SUNSET — When people think “South Carolina,” what comes to mind? Well, for most people it’s palm trees, sandy beaches, and Antebellum homes. But there is another side of South Carolina, and what the Upstate lacks in ocean front property and cobblestone streets it more than makes up for in mountains, waterfalls and a rich cultural history that could easily rival any coastal town.
Pickens County, nestled right in the foothills of the Appalachian mountain chain, may be overlooked as a tourist destination spot to the uninformed traveler but anyone who visits is sure to come back again and again.
Some of the bigger cities in the county have their own claim to fame, but it’s the smaller communities who are the true gems of the area.
Sunset is one such community. Spanning a large area North of Pickens and encompassing much of the Cherokee Foothills Scenic Highway, you would be hard pressed to find a store or a hotel in the area. But what you would find is mile upon mile of natural beauty and wonder.
Hiking trails, streams and waterfalls highlight the region and showcase some of the best natural wonders the state has to offer. In Autumn, as the leaves are changing, the whole area glistens with vibrant hues of gold and garnet.
One of the most beautiful attractions in Sunset is Eastatoe Falls.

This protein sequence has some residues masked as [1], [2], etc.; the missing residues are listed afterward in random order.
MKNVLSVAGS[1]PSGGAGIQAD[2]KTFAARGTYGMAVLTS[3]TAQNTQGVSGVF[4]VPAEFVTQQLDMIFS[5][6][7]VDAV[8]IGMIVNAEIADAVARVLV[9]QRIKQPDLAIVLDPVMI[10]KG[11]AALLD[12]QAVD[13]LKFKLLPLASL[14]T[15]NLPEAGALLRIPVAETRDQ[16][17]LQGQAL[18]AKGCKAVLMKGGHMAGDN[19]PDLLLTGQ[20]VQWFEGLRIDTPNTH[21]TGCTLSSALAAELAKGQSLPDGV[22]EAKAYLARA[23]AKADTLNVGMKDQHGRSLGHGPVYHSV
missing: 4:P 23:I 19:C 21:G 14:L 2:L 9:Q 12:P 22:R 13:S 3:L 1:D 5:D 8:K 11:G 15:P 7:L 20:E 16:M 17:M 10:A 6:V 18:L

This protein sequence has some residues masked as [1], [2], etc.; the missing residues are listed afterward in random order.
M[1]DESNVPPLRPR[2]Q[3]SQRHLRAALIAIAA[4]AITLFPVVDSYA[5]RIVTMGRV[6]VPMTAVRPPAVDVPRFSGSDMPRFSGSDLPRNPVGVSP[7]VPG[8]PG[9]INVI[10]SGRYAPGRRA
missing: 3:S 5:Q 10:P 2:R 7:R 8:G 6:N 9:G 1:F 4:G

Eastatoe Falls (also called Twin Falls and sometimes Reedy Cove Falls) lies at the end of a fairly easy 15 minute hike. The trail-head lies just off the aptly named “Waterfall Road” and the path itself winds along a creek ending at a gazebo like viewing area just 400 yards from the head.
“That’s why I like it up here so much,” said Blanche Edwards of Pickens, referring to the length of the trail. “I used to go hiking with my husband quite a bit, but I’m 67-years-old now. I can’t be out traipsing around the woods like I did.”
Edwards thought that after she had a knee replacement, her hiking days were over.
“After my husband passed, I gave it (hiking) up for a while. Then I got my new knee and thought I might take it up again, but it wasn’t as easy for me to get around anymore. This is one of the few trails in the area that I feel comfortable doing on my own.
“Well, this and Chimney Rock – but only because they (Chimney Rock) have an elevator,” Edwards laughed. “I suppose that’s cheating …”
Artificial knee or not, once you reach the end of the trail the path opens up to display the falls all at once. The left side of the falls pours over a gigantic granite plateau and spills into the gorge after a 75 foot plummet. The right side of the falls has two flows: first with a short drop before the water slides down a slope and meets its twin from the left in the basin.
The trail and falls are located in a private nature preserve but both are open to the public everyday from dawn to dusk.
Reach Kasie Strickland at 864-855-0355.